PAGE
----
All posts tagged: dessert

Georgiann’s Koulourakia

Koulourakia comes in all shapes, sizes and flavors. Some bakers turn their dough into playful circles, braids, or serpentines, and some twist their koulourakia so precisely it looks like a machine pumped them out. Depending on the baker or family recipe, koulourakia is infused with anise, vanilla, orange or lemon zest. And some are left plain with simply the mixings of flour, sugar, butter, and eggs. No matter how they’re prepared, koulourakia makes a perfect companion with a cup of coffee. My cousin, Georgiann Pino Petrogeorge has mastered the art of koulourakia. She and I share the same great-grandmother, Anastasia (Tasia) Patsuris. Our yiayia’s (grandmother’s) were sisters with phenomenal cooking skills. You name it—they could make it. Georgiann spent a lot of kitchen time with her yiayia, Georgia Patsuris Sargetakis, and together the two would bake, cook, and share many laughs. Koulourakia, a Greek Easter cookie is one of those treats that sends Georgian back to her yiayia’s kitchen. Over time, Georgiann has modified her yiayia’s recipe to her own favorite tastes, like using vanilla …

Mom’s Snickerdoodle Cookies

In no particular order, the three best cookies of all time are melomakrona, chocolate chip cookies (still on the hunt for a soft and gooey go to recipe), and my mom’s Snickerdoodle’s. My mom says she has had this recipe for “over 100 years” and although Snickerdoodle recipes are all so similar with just a few variations, my mom’s recipe has always been may favorite and is dangerously addicting. They are easy to make, and come out soft and chewy every single time. If you need to store the cookies, my mom suggests putting them in a storage container with a slice of bread on top to keep the cookies nice and soft. Somehow, it works–science! Enjoy. Save Print Mom’s Snickerdoodle Cookies Recipe type: Sweets/Dessert Serves: 100 cookies   Ingredients 1 ½ cups sugar ½ cup margarine, softened ½ cup shortening 2 eggs 2 ¾ cup flour 2 teaspoon cream of tartar 1 teaspoon baking soda ¼ teaspoon salt For the topping: 2 tablespoon sugar 2 teaspoon cinnamon Instructions Preheat oven to 400 degrees. In a large mixing …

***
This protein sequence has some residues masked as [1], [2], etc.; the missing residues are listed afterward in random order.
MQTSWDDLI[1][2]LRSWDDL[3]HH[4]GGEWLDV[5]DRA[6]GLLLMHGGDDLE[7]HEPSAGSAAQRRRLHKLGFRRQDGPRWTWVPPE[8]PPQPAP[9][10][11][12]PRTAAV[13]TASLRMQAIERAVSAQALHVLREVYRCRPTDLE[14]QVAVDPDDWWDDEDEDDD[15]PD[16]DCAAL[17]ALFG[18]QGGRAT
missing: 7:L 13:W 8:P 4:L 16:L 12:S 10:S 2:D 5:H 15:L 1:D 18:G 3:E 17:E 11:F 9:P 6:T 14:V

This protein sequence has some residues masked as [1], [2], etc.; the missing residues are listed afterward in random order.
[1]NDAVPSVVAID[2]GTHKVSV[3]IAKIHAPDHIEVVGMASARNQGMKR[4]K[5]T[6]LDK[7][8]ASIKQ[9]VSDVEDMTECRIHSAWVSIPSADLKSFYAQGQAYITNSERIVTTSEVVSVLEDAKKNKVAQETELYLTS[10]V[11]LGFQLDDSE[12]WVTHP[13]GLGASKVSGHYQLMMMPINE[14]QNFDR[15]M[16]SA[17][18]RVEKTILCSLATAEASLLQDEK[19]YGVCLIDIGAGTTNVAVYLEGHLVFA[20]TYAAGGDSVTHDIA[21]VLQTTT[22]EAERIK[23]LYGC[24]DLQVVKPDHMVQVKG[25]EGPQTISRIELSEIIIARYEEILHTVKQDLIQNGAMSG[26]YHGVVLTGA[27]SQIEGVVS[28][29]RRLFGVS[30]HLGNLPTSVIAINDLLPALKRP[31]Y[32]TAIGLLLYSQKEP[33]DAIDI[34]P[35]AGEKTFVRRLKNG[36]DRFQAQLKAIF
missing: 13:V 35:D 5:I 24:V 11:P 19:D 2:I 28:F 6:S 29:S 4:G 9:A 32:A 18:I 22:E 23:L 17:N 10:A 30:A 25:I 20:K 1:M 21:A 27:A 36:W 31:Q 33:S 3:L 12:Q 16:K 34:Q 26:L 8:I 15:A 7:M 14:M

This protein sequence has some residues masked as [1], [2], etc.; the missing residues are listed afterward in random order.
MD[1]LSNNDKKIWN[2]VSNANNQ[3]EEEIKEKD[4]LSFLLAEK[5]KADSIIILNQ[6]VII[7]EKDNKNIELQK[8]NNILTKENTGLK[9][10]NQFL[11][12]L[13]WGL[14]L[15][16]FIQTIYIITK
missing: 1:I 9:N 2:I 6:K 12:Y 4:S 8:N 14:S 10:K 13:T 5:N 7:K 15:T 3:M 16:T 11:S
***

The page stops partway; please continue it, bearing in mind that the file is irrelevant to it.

Greek Coffee Brownies

Brownies are my greatest weakness of all—especially the good old fashioned out of the box stuff. When I’m really craving a chocolatey fix, nothing beats the convenience of just dumping all the premixed ingredients into a bowl, stirring in some extra liquid, and sending them to the oven. They come out simple and scrumptious every single time. Because I’m satisfied with the boxed brownies, I hardly make them from scratch, or maybe didn’t care to recognize how easy they are to make on my own. But then one day when my brownie craving hit unusually early in the morning as I was making a cup of Greek coffee, I decided to make my own brownies—with Greek coffee. Coffee and chocolate is a classic combo so it just made sense. My recipe blends the grounds of Greek coffee with cocoa powder for a dark and decadent result that’s just as gooey as the boxed brownies I’ve adored for so many years. Now I don’t have to run to the store at random hours because all the …

Helen’s Oatmeal Cookies